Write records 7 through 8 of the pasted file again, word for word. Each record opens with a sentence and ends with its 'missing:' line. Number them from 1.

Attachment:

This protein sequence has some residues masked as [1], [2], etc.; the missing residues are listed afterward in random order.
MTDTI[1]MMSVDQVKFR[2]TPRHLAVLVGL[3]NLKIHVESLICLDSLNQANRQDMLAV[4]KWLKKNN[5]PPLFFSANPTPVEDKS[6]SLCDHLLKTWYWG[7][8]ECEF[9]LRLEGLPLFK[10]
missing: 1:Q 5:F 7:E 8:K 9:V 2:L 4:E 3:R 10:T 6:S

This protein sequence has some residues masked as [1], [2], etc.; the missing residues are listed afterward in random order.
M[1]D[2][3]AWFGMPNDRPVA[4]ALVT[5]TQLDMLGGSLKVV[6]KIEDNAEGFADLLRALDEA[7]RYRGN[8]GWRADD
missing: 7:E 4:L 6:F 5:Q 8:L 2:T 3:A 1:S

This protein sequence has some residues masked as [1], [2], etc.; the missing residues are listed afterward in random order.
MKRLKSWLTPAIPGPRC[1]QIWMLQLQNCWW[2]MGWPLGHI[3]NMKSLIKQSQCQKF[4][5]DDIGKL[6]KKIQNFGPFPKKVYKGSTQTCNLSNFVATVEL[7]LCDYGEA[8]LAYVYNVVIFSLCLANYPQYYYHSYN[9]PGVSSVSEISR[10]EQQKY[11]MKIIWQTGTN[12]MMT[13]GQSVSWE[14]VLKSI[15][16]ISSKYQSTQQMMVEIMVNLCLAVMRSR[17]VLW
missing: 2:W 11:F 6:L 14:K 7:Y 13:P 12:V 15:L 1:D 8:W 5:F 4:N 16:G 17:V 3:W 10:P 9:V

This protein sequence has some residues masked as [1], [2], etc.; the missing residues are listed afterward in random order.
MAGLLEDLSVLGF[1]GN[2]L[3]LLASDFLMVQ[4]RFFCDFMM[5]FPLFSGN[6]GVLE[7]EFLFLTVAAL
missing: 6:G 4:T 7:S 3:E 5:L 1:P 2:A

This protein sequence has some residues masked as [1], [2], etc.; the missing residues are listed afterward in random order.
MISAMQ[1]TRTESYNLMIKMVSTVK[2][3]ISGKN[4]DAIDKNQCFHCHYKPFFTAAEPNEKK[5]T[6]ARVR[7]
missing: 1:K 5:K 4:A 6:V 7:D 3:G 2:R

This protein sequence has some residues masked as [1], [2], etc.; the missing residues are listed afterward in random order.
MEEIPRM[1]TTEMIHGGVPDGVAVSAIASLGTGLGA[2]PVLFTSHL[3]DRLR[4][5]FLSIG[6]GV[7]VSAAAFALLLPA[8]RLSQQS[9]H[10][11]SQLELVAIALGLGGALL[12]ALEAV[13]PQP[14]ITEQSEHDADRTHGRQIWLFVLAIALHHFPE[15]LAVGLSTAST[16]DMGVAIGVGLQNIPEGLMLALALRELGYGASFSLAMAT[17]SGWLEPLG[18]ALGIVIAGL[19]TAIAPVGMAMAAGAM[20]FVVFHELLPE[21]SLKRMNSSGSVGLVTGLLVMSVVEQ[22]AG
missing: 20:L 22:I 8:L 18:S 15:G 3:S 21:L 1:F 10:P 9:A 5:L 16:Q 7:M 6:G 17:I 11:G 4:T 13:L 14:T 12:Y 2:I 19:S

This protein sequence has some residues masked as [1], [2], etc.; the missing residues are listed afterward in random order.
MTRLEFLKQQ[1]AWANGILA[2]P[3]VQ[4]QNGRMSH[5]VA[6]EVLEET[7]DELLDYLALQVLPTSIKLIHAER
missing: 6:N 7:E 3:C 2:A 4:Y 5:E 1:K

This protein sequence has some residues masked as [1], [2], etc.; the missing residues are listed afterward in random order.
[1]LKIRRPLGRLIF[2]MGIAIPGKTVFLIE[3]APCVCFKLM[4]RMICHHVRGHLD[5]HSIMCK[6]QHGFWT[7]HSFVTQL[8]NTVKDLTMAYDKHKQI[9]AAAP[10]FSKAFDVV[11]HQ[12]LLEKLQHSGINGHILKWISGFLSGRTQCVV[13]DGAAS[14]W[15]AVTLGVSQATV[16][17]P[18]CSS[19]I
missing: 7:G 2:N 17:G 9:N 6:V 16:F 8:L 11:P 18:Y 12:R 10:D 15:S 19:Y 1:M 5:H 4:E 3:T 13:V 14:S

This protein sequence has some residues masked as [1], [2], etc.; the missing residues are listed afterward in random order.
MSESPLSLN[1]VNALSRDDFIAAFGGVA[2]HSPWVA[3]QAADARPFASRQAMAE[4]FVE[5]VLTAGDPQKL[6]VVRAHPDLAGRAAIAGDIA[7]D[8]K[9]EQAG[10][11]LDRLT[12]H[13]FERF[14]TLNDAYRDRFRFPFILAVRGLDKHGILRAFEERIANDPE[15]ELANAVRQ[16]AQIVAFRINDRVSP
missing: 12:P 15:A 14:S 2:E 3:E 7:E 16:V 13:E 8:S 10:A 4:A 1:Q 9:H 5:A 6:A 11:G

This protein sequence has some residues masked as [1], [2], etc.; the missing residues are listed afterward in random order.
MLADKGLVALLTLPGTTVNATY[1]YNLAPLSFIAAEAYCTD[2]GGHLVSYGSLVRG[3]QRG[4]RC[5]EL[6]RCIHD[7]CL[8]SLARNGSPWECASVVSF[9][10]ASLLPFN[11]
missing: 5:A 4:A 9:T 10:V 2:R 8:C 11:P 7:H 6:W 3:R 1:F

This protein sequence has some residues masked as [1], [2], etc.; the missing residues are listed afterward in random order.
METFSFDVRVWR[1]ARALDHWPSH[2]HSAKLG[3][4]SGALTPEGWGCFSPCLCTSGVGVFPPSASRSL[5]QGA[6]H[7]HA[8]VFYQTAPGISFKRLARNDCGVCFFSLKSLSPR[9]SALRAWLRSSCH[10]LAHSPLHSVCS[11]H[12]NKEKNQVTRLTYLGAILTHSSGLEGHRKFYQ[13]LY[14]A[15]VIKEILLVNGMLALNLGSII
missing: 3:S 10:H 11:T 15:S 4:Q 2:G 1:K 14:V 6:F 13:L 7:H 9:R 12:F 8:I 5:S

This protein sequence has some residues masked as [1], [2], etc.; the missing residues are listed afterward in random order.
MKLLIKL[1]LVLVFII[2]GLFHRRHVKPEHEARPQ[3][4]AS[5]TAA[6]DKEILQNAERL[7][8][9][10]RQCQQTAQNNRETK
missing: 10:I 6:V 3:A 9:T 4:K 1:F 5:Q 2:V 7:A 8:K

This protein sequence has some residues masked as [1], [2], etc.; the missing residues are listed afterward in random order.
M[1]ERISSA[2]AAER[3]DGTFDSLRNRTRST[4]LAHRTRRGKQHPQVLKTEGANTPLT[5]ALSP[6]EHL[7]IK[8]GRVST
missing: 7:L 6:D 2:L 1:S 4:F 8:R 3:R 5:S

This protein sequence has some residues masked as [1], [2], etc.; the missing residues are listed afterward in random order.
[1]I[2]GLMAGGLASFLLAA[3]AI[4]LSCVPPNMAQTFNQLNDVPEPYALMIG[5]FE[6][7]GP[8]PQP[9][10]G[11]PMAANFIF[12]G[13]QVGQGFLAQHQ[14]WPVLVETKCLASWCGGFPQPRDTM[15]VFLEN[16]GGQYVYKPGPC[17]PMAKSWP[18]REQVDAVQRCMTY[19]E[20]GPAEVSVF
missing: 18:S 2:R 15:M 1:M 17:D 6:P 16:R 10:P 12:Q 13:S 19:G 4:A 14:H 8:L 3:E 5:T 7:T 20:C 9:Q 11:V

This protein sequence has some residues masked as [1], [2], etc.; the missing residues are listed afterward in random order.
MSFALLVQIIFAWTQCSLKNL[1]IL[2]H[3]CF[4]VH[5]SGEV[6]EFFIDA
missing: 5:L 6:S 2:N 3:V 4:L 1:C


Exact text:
This protein sequence has some residues masked as [1], [2], etc.; the missing residues are listed afterward in random order.
MTRLEFLKQQ[1]AWANGILA[2]P[3]VQ[4]QNGRMSH[5]VA[6]EVLEET[7]DELLDYLALQVLPTSIKLIHAER
missing: 6:N 7:E 3:C 2:A 4:Y 5:E 1:K

This protein sequence has some residues masked as [1], [2], etc.; the missing residues are listed afterward in random order.
[1]LKIRRPLGRLIF[2]MGIAIPGKTVFLIE[3]APCVCFKLM[4]RMICHHVRGHLD[5]HSIMCK[6]QHGFWT[7]HSFVTQL[8]NTVKDLTMAYDKHKQI[9]AAAP[10]FSKAFDVV[11]HQ[12]LLEKLQHSGINGHILKWISGFLSGRTQCVV[13]DGAAS[14]W[15]AVTLGVSQATV[16][17]P[18]CSS[19]I
missing: 7:G 2:N 17:G 9:N 6:V 16:F 8:L 11:P 18:Y 12:R 10:D 15:S 19:Y 1:M 5:H 4:E 3:T 13:V 14:S